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Philippines AMLC Releases New Study for Suspicious Transactions Linked to Casino Junkets

Philippines AMLC Releases New Study for Suspicious Transactions Linked to Casino Junkets

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The Philippines AMLC has officially published the latest study on suspicious transactions linked to casino junkets, which reveals several operators who violated junket contracts.

The AMLC (Anti Money Laundering Council) has officially revealed a new study highlighting all the operators that did not report any suspicious transactions associated with casino junkets. The study further aims to explore the threats from money laundering and terrorist financing with casino junkets operating in the Philippines. The study emphasised, “Suspicious Transaction Reports filed by high-risk integrated resorts echo the need to strengthen the AML/CFT controls in the casino sector.”

However, the AMLC noted two certain examples linked with the unnamed integrated resort, referred to as Casino A. In the first example, the junket was required to file a Rove Report daily to cover each suspicious transaction between Casino A and Junket Operator 1. However, Casino A’s AML team AML team noticed a peculiarity,  in that Junket Operator 1 continued to issue reports stating that there were no suspicious or covered transactions.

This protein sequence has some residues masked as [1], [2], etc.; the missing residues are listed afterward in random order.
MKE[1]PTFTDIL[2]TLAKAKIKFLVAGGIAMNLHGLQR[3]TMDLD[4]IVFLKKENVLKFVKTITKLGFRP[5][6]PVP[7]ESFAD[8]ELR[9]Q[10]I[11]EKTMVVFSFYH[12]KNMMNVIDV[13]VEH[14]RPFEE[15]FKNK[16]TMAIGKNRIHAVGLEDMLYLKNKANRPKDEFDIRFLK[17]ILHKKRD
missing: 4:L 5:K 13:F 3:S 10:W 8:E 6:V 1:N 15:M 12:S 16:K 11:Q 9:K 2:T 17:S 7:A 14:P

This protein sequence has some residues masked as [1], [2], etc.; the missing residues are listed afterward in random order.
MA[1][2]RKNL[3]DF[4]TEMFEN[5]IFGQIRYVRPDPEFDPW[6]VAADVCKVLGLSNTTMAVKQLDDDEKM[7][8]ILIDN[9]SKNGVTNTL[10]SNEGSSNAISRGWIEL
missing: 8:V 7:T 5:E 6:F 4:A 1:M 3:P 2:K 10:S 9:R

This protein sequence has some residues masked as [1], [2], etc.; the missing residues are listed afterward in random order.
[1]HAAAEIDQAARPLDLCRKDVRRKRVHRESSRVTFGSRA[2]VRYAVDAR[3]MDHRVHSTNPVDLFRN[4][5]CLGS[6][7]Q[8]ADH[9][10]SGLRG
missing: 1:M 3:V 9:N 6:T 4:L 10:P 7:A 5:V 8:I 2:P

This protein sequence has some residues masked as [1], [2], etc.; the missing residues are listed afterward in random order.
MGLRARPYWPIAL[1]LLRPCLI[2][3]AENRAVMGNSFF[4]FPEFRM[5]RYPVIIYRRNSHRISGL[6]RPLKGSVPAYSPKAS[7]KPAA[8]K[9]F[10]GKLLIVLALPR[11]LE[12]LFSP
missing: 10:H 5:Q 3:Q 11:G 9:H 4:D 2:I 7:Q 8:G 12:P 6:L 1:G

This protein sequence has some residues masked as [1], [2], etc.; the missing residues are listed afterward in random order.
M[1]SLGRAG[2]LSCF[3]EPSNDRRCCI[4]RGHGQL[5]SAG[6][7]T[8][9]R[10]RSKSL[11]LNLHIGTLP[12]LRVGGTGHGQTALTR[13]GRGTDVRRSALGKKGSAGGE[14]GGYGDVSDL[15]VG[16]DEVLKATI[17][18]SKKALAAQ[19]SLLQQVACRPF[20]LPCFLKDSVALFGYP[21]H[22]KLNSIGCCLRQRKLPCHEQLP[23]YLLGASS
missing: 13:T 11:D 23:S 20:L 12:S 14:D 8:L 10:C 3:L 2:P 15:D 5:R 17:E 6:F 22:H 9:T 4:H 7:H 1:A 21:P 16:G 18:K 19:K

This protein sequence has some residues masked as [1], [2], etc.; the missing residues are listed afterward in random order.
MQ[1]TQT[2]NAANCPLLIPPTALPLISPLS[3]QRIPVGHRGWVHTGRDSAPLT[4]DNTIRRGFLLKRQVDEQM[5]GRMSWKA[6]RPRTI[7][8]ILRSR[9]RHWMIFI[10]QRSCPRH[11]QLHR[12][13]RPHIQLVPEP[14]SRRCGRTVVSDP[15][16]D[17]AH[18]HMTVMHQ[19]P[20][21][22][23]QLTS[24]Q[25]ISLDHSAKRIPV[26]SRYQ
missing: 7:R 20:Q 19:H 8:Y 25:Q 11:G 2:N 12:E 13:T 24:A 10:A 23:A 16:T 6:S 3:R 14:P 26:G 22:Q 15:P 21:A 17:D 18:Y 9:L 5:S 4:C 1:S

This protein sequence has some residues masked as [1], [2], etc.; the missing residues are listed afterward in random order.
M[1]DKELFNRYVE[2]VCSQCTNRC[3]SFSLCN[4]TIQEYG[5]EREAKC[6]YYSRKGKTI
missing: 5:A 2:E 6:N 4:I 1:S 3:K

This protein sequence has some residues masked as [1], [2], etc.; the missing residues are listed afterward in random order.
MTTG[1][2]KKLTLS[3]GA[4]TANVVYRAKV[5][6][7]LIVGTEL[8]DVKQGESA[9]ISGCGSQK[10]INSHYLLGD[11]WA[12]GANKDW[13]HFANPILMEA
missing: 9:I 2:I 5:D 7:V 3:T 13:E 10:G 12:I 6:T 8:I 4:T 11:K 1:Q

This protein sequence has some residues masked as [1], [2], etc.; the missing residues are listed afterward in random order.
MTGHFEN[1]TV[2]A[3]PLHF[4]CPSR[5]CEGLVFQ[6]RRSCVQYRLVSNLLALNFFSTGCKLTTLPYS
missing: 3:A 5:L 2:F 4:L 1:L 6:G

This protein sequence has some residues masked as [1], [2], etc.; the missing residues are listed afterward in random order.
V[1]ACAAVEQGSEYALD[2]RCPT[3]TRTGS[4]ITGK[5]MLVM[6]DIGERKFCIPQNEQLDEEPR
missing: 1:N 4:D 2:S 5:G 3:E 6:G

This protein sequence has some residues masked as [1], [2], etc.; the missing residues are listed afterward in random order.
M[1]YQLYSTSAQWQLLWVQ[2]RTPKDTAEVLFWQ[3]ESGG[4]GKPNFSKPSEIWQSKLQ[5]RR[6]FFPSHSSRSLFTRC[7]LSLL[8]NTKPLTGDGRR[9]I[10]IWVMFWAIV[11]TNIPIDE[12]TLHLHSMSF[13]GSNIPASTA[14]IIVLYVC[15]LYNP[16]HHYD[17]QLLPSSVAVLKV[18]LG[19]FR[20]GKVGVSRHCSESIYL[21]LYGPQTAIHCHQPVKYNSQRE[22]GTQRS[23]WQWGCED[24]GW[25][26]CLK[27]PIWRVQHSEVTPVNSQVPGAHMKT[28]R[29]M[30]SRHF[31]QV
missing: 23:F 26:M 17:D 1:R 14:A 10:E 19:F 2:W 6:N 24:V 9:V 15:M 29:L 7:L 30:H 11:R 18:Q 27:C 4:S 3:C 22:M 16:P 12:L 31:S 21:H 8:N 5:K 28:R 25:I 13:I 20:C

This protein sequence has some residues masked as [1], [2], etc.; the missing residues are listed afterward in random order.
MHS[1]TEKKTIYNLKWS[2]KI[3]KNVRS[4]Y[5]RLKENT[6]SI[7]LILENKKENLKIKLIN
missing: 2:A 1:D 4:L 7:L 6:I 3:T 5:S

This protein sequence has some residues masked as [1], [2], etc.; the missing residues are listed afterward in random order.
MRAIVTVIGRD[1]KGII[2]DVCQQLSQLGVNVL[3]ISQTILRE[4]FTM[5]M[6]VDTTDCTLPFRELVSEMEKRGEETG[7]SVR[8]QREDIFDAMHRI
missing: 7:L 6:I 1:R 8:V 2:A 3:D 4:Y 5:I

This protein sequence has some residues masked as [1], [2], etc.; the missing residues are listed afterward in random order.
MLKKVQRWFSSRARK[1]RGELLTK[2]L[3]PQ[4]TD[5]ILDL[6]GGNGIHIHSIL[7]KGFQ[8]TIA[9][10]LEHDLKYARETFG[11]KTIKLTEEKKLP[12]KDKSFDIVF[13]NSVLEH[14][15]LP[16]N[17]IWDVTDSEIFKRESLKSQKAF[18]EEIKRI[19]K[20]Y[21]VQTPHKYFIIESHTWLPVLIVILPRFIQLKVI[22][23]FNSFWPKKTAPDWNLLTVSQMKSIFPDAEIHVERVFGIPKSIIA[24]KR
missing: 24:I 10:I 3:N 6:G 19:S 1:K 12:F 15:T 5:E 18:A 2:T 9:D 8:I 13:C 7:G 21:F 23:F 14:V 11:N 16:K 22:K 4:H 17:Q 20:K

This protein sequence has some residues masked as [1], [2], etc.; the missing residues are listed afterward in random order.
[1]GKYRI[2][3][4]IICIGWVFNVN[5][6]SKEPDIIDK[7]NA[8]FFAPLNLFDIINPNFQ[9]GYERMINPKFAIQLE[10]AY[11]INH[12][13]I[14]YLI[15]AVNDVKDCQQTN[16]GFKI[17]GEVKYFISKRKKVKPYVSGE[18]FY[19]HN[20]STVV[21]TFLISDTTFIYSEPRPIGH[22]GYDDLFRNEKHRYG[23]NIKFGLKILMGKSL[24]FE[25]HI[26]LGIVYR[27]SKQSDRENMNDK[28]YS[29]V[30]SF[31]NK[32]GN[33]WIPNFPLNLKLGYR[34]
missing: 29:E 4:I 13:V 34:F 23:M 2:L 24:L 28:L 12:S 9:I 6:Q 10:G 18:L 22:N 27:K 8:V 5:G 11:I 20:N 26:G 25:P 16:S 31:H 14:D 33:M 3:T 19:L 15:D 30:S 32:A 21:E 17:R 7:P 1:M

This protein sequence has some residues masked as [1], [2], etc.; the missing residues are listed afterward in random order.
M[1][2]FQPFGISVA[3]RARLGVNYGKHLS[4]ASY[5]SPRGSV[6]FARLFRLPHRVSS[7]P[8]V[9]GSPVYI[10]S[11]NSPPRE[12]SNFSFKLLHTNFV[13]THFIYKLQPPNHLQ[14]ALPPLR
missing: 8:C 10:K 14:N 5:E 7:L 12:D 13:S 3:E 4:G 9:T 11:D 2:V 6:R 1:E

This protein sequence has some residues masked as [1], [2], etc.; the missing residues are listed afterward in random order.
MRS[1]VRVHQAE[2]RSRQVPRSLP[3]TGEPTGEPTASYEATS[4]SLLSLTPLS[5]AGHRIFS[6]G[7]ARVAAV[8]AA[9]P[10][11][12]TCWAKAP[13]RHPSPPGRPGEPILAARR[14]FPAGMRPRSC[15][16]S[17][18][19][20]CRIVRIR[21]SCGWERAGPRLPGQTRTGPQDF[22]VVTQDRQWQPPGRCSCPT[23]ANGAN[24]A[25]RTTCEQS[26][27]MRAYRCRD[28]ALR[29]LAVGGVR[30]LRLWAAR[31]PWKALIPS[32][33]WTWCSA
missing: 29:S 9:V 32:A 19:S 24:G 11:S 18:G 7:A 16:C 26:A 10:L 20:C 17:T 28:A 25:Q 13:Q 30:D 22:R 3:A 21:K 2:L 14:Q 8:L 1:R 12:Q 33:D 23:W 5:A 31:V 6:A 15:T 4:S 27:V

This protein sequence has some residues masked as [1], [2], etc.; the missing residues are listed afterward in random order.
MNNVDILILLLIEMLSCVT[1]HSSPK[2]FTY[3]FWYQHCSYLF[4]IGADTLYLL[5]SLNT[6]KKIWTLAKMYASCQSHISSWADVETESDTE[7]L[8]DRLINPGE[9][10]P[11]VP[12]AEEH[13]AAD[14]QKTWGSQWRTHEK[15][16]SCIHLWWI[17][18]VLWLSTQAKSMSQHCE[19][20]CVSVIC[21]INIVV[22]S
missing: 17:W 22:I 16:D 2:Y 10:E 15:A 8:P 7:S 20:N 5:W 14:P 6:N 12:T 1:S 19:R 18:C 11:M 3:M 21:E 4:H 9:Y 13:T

On this note, Casino A witnessed cash payments with withdrawals by unknown people in the CCTV footage of the Junket room in question. No such withdrawals were mentioned in the Junket Operator 1’s Rove reports. According to the AMLC study, Junket Operator 1 stated that “it had mistakenly failed to record and submit the transactions in question. These involved 21 cash deposits totalling Php1.58 billion (US$29 million) to a single account between December 2021 and March 2022.”

Another example involving Casino A discloses the same pattern of reportable transactions performed by people who were not in Junket Operator 2’s Rove Reports. However, in many of these instances, the bigger transactions were not backed by any game, this indicates that the individuals who made the transactions were not actually patrons of the games. Casino A eventually terminated the junket contract with Junket Operator 2 due to contract violation. 

According to the AMLC, “Casino A submitted 507 Suspicious Transaction Reports with an aggregate amount of Php6.86 billion (US$126 million) in 2022 alone in relation to Junket Operator 2.”

Not reporting transactions that breach contracts and a junket operator included in a criminal conspiracy are some crucial areas of risk.

In this regard, the AMLC said: “The heavy use of physical cash by casino players of covered and suspicious transactions by certain casino junket operators contributes to the [issue], coupled with the non-reporting vulnerability of high-risk integrated resorts to money laundering risks.”